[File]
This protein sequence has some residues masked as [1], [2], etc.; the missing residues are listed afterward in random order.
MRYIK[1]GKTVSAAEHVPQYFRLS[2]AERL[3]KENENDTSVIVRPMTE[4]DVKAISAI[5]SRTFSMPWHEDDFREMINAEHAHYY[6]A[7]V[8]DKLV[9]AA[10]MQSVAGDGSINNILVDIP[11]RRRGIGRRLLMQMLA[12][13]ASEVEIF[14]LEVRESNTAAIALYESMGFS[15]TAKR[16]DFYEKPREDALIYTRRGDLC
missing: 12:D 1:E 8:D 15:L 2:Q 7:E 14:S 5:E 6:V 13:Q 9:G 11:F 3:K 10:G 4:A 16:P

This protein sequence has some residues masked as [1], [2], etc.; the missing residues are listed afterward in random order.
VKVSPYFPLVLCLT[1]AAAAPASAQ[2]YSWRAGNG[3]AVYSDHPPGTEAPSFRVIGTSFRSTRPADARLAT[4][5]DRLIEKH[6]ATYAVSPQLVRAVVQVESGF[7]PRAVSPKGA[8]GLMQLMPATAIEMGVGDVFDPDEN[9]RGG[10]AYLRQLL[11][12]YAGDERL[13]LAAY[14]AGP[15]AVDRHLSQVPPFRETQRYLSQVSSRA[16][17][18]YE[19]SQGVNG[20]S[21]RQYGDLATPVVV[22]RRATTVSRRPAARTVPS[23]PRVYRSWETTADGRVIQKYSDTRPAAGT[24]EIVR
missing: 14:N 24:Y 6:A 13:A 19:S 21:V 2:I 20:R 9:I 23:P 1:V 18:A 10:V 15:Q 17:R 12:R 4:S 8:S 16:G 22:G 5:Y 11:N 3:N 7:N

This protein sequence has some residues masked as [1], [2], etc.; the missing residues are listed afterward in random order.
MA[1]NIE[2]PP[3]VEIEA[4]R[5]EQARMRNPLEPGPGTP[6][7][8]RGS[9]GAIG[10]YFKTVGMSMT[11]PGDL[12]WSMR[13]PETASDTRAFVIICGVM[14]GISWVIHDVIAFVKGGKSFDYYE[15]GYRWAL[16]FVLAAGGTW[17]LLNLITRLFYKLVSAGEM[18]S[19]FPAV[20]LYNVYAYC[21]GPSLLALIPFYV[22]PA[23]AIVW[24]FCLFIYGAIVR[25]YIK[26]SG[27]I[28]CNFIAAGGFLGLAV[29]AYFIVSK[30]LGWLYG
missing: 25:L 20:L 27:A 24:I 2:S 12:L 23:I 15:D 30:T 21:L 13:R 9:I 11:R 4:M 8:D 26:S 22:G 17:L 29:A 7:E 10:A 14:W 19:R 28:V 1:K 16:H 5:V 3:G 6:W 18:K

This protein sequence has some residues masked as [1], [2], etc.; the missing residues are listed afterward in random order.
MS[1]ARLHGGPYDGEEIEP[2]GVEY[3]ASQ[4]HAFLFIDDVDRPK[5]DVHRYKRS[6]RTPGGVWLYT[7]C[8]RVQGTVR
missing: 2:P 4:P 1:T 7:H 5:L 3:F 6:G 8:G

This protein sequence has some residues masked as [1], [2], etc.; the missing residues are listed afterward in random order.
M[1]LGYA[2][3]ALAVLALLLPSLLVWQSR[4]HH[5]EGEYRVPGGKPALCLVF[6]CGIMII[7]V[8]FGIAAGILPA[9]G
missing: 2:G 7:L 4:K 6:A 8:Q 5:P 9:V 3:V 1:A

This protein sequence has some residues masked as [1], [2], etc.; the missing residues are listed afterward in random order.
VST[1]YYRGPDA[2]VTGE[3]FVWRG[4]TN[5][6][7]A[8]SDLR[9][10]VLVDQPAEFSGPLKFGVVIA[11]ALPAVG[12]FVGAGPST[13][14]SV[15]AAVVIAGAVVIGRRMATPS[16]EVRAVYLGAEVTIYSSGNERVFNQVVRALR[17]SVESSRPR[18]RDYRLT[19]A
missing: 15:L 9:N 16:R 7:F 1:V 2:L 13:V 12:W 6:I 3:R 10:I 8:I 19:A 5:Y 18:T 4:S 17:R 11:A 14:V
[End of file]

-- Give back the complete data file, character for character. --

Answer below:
This protein sequence has some residues masked as [1], [2], etc.; the missing residues are listed afterward in random order.
MRYIK[1]GKTVSAAEHVPQYFRLS[2]AERL[3]KENENDTSVIVRPMTE[4]DVKAISAI[5]SRTFSMPWHEDDFREMINAEHAHYY[6]A[7]V[8]DKLV[9]AA[10]MQSVAGDGSINNILVDIP[11]RRRGIGRRLLMQMLA[12][13]ASEVEIF[14]LEVRESNTAAIALYESMGFS[15]TAKR[16]DFYEKPREDALIYTRRGDLC
missing: 12:D 1:E 8:D 15:L 2:Q 7:E 14:S 5:E 6:V 13:Q 9:G 11:F 3:K 10:G 4:A 16:P

This protein sequence has some residues masked as [1], [2], etc.; the missing residues are listed afterward in random order.
VKVSPYFPLVLCLT[1]AAAAPASAQ[2]YSWRAGNG[3]AVYSDHPPGTEAPSFRVIGTSFRSTRPADARLAT[4][5]DRLIEKH[6]ATYAVSPQLVRAVVQVESGF[7]PRAVSPKGA[8]GLMQLMPATAIEMGVGDVFDPDEN[9]RGG[10]AYLRQLL[11][12]YAGDERL[13]LAAY[14]AGP[15]AVDRHLSQVPPFRETQRYLSQVSSRA[16][17][18]YE[19]SQGVNG[20]S[21]RQYGDLATPVVV[22]RRATTVSRRPAARTVPS[23]PRVYRSWETTADGRVIQKYSDTRPAAGT[24]EIVR
missing: 14:N 24:Y 6:A 13:A 19:S 21:V 2:I 20:R 9:I 23:P 1:V 18:A 10:V 15:Q 17:R 12:R 4:S 8:S 16:G 22:G 5:Y 11:N 3:N 7:N

This protein sequence has some residues masked as [1], [2], etc.; the missing residues are listed afterward in random order.
MA[1]NIE[2]PP[3]VEIEA[4]R[5]EQARMRNPLEPGPGTP[6][7][8]RGS[9]GAIG[10]YFKTVGMSMT[11]PGDL[12]WSMR[13]PETASDTRAFVIICGVM[14]GISWVIHDVIAFVKGGKSFDYYE[15]GYRWAL[16]FVLAAGGTW[17]LLNLITRLFYKLVSAGEM[18]S[19]FPAV[20]LYNVYAYC[21]GPSLLALIPFYV[22]PA[23]AIVW[24]FCLFIYGAIVR[25]YIK[26]SG[27]I[28]CNFIAAGGFLGLAV[29]AYFIVSK[30]LGWLYG
missing: 25:L 20:L 27:A 24:I 2:S 12:L 23:I 15:D 30:T 21:L 13:R 9:I 11:R 4:M 8:D 26:S 22:G 17:L 29:A 7:E 10:A 14:W 19:R 28:V 1:K 16:H 5:V 3:G 6:W 18:K

This protein sequence has some residues masked as [1], [2], etc.; the missing residues are listed afterward in random order.
MS[1]ARLHGGPYDGEEIEP[2]GVEY[3]ASQ[4]HAFLFIDDVDRPK[5]DVHRYKRS[6]RTPGGVWLYT[7]C[8]RVQGTVR
missing: 2:P 4:P 1:T 7:H 5:L 3:F 6:G 8:G

This protein sequence has some residues masked as [1], [2], etc.; the missing residues are listed afterward in random order.
M[1]LGYA[2][3]ALAVLALLLPSLLVWQSR[4]HH[5]EGEYRVPGGKPALCLVF[6]CGIMII[7]V[8]FGIAAGILPA[9]G
missing: 2:G 7:L 4:K 6:A 8:Q 5:P 9:V 3:V 1:A

This protein sequence has some residues masked as [1], [2], etc.; the missing residues are listed afterward in random order.
VST[1]YYRGPDA[2]VTGE[3]FVWRG[4]TN[5][6][7]A[8]SDLR[9][10]VLVDQPAEFSGPLKFGVVIA[11]ALPAVG[12]FVGAGPST[13][14]SV[15]AAVVIAGAVVIGRRMATPS[16]EVRAVYLGAEVTIYSSGNERVFNQVVRALR[17]SVESSRPR[18]RDYRLT[19]A
missing: 15:L 9:N 16:R 7:F 1:V 2:L 13:V 12:W 6:I 3:R 10:I 8:I 19:A 5:Y 18:T 4:S 17:R 11:A 14:V